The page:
Discussion:
Racial Fluidity - Johnny Otis
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RWC
2019-04-09 04:20:48 UTC
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https://www.cnn.com/2018/03/02/us/racial-fluidity/index.html

"Most people who saw Otis perform during his heyday in the 1950s thought he was
a light-skinned black man. He used "we" when talking about black people, married
his black high school sweetheart and stayed in substandard "for colored only"
hotels with his black bandmates when they toured the South.
Johnny Otis, though, wasn't his real name. He was born Ioannis Alexandres
Veliotes to Greek immigrants in Northern California. He grew up in a black
neighborhood where he developed such a kinship with black culture that he walked
away from his whiteness and became black by choice."
...
Otis: "I do not expect everybody to understand it, but it is a fact. I am black
environmentally, psychologically, culturally, emotionally, and intellectually."

"Otis wouldn't be such a mystery today. He was a pioneer in what people now call
'racial fluidity.' It's the belief that race, like gender, is a choice, not a
biological identity you're assigned at birth. Racially fluid people reject the
box they're put in and craft their own identity."
Jim Colegrove
2019-04-09 13:53:10 UTC
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Post by RWC
https://www.cnn.com/2018/03/02/us/racial-fluidity/index.html
"Most people who saw Otis perform during his heyday in the 1950s thought he was
a light-skinned black man. He used "we" when talking about black people, married
his black high school sweetheart and stayed in substandard "for colored only"
hotels with his black bandmates when they toured the South.
Johnny Otis, though, wasn't his real name. He was born Ioannis Alexandres
Veliotes to Greek immigrants in Northern California. He grew up in a black
neighborhood where he developed such a kinship with black culture that he walked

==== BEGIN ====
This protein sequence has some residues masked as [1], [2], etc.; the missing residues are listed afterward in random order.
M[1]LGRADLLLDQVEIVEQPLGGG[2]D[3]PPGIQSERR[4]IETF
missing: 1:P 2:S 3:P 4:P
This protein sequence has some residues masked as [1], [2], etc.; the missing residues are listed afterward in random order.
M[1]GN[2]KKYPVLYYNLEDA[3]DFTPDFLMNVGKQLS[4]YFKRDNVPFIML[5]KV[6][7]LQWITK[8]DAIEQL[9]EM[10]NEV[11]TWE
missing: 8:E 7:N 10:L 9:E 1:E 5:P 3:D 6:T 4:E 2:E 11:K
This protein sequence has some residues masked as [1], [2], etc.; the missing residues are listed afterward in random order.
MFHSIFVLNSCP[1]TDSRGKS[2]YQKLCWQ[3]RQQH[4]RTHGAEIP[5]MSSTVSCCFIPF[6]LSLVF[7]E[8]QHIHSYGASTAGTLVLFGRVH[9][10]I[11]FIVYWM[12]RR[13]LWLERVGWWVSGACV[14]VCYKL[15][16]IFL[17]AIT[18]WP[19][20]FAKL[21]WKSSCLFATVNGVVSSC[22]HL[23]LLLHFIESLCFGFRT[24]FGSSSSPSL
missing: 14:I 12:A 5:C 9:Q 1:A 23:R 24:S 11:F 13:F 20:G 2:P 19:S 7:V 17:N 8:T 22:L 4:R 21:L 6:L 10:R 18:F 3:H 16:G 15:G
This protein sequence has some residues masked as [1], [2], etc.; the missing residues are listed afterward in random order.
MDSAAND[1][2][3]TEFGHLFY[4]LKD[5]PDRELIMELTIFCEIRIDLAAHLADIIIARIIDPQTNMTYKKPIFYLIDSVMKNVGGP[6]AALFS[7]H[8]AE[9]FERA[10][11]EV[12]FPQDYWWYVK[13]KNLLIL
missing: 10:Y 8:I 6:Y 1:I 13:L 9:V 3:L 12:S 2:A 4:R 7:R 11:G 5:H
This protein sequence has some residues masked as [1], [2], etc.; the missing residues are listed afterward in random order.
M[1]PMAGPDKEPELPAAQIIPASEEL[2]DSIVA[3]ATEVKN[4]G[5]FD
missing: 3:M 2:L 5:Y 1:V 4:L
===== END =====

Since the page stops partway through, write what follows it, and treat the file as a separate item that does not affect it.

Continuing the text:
away from his whiteness and became black by choice."
...
Otis: "I do not expect everybody to understand it, but it is a fact. I am black
environmentally, psychologically, culturally, emotionally, and intellectually."
"Otis wouldn't be such a mystery today. He was a pioneer in what people now call
'racial fluidity.' It's the belief that race, like gender, is a choice, not a
biological identity you're assigned at birth. Racially fluid people reject the
box they're put in and craft their own identity."
I performed on two shows with him and his orch. (both included Shuggie
and one with Bobby Day in his show). The frrst was Billy Bob's Texas
in Fort Worth and the second was the Belgian Rhythm and Blues Festival
in Lomel, 1989. I got to spend some time with him on the bus back to
our hotel. He was a great guy to hang with.
Dennis C
2019-04-09 14:33:39 UTC
Permalink
Hell yeah!!

I'm gonna fluidly apply for Native American status now!!

I scalped a ton of tickets to University of Tennessee football games back in the 70's and I was once removed from a high school baseball game with a wounded knee, baby!!
DianeE
2019-04-09 15:13:28 UTC
Permalink
Post by RWC
https://www.cnn.com/2018/03/02/us/racial-fluidity/index.html
"Most people who saw Otis perform during his heyday in the 1950s thought he was
a light-skinned black man. He used "we" when talking about black people, married
his black high school sweetheart and stayed in substandard "for colored only"
hotels with his black bandmates when they toured the South.
Johnny Otis, though, wasn't his real name. He was born Ioannis Alexandres
Veliotes to Greek immigrants in Northern California. He grew up in a black
neighborhood where he developed such a kinship with black culture that he walked
away from his whiteness and became black by choice."
...
Otis: "I do not expect everybody to understand it, but it is a fact. I am black
environmentally, psychologically, culturally, emotionally, and intellectually."
"Otis wouldn't be such a mystery today. He was a pioneer in what people now call
'racial fluidity.' It's the belief that race, like gender, is a choice, not a
biological identity you're assigned at birth. Racially fluid people reject the
box they're put in and craft their own identity."
-----------
About 10 years before Otis, the jazz musician Mezz Mezzrow (ne Milton
Mesirow) expressed similar sentiments. In fact, he claimed that once he
was arrested and put in a segregated jail and demanded to be housed with
the black prisoners.
You can't apply today's standards to things that happened in a different
era. I seem to say that a lot. It's one way of making sense of the
world, for me.
t***@iwvisp.com
2019-04-09 17:43:06 UTC
Permalink
Somebody should pay for a DNA test for Steve Cropper!

Ray
Dean F.
2019-04-10 04:20:03 UTC
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I'm overweight but identify as thin. Does that make me trans-slender?
Dennis C
2019-04-10 09:19:48 UTC
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That makes you nonorexic,baby!!
RWC
2019-04-11 05:21:58 UTC
Permalink
Post by Dean F.
I'm overweight but identify as thin. Does that make me trans-slender?
Yes, Dean, with your new identity and status as a skinny person, you can no
longer be fat-shamed.

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